(Reuters) – Apple and other technology shares led a rally on Wall Street on Friday morning, helping it shrug off a choppy start following the April jobs report.
The technology sector .SPLRCT was up 1.47 percent, giving the biggest boost to the S&P 500.
The markets were off to a choppy start after data showed the U.S. economy added 164,000 jobs in April, but missed expectations, while the unemployment rate dropped to near a 17-1/2-year low of 3.9 percent.
However, the Labor Department’s closely watched report showed wage growth of only 0.1 percent, also coming in below estimates, easing concerns that inflation pressures were increasing.
“It’s kind of a muted reaction in general to that piece of economic data,” said Art Hogan, chief market strategist at B. Riley FBR in Boston.
“The amount of the headline miss that we saw was made up in last month’s revision — so if we missed by 30,000 we revised last month up by 30,000. And earnings went up just a bit, so there’s no pressure of wage prices from the data.”
After choppy futures trading following the payroll numbers, the market opened lower, before reversing course. The Dow Jones Industrial Average and the S&P 500 bounced off their 200-day moving averages, a technical level that indicates long-term momentum.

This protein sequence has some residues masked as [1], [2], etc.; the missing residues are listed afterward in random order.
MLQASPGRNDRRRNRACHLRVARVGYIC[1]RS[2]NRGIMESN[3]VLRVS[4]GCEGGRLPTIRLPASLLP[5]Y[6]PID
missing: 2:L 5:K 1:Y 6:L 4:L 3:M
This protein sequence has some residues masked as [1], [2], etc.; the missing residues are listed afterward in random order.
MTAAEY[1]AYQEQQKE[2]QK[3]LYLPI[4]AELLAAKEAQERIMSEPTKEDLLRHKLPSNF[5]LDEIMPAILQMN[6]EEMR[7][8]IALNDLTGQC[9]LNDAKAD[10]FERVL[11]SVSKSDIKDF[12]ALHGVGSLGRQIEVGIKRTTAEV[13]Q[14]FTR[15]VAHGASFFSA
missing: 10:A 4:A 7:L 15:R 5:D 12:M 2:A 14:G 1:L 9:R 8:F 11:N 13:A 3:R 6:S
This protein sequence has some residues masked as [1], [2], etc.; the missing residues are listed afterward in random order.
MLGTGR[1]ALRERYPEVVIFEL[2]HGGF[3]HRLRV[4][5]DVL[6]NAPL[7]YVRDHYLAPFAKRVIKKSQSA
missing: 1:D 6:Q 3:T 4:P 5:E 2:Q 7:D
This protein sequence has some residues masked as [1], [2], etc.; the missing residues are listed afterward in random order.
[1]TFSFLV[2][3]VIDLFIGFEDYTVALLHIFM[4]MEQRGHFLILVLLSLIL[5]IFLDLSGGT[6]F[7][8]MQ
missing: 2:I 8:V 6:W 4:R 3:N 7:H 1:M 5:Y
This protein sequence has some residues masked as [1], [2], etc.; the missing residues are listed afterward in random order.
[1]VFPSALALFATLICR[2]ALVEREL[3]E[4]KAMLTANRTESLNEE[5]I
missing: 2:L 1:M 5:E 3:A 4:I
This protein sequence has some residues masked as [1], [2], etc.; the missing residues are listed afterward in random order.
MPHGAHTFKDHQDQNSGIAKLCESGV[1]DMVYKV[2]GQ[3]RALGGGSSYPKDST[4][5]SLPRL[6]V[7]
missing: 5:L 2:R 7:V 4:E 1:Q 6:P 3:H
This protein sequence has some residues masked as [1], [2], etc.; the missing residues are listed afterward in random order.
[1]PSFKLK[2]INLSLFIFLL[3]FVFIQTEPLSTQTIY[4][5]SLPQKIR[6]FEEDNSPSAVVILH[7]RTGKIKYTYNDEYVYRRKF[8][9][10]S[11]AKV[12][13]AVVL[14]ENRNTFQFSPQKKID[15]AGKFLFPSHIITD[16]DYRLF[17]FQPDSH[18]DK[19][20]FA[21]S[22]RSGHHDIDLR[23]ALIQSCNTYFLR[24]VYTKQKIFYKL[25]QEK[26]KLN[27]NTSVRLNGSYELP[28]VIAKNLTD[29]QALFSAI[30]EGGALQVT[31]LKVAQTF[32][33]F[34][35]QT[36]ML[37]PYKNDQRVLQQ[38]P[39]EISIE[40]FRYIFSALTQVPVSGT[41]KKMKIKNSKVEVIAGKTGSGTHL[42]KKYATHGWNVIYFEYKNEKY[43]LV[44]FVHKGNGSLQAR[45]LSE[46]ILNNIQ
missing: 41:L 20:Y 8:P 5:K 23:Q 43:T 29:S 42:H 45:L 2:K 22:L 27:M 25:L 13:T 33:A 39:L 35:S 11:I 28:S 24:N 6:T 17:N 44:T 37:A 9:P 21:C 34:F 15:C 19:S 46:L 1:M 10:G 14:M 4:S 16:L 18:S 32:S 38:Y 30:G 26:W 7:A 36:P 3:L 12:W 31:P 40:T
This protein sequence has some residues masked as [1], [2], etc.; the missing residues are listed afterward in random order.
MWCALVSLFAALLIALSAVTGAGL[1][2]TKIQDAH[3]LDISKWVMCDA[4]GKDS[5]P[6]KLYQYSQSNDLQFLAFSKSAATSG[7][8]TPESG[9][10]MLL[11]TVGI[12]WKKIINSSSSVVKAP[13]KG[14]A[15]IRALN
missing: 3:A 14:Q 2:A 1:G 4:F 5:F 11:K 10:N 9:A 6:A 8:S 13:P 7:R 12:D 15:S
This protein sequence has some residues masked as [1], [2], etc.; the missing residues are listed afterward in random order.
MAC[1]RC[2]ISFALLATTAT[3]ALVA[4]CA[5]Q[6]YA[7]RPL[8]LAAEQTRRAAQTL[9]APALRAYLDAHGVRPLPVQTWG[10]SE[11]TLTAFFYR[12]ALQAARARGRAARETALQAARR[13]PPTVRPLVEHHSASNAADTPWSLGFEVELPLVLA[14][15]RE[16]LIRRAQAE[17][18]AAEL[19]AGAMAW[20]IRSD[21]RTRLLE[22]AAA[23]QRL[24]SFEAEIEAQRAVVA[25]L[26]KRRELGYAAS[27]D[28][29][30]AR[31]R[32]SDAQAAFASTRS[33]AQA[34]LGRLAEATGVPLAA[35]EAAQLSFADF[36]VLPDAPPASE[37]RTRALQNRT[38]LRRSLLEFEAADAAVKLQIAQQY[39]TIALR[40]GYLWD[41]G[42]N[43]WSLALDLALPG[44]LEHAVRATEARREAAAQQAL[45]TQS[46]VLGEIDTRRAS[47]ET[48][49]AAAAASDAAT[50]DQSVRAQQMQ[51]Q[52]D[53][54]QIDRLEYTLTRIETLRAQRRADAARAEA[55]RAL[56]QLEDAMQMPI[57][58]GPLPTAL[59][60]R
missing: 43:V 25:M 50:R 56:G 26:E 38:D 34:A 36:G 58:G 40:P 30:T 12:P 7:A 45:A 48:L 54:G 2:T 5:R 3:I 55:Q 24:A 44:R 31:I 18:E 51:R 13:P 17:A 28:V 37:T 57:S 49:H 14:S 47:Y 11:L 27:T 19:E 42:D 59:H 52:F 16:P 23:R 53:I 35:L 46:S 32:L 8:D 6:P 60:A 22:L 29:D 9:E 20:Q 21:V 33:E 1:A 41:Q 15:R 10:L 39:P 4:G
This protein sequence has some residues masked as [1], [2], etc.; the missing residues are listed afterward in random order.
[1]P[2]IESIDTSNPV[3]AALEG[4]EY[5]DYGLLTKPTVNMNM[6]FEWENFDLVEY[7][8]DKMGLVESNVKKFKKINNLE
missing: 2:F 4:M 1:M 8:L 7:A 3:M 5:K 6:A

At 11:29 a.m. ET, the Dow Jones Industrial Average .DJI was up 245.29 points, or 1.03 percent, at 24,175.44, the S&P 500 .SPX was up 23.39 points, or 0.89 percent, at 2,653.12 and the Nasdaq Composite .IXIC was up 91.39 points, or 1.29 percent, at 7,179.54.
Ten of the 11 major S&P sectors were higher, with only the energy index .SPNY posting a loss of 0.08 percent.
After a two-day meeting in Beijing, China and the United States reached a consensus on some aspects of their trade row, though some “relatively big” disagreements on other issues remained, China said.
Among stocks, Fluor Corp (FLR.N) sank 21.2 percent, the most on the S&P, after the engineering and construction company posted a surprise quarterly loss due to issues with a gas-fired power project.
Pandora Media (P.N) jumped 24.2 percent after the music streaming service provider reported a smaller-than-expected quarterly loss.
Advancing issues outnumbered decliners for a 2.41-to-1 ratio on the Nasdaq and for a 2.67-to-1 ratio on the NYSE.
The S&P index recorded 10 new 52-week highs and six new lows, while the Nasdaq recorded 59 new highs and 36 new lows.
Reporting by Sruthi Shankar and Savio D’Souza in Bengaluru; Editing by Shounak Dasgupta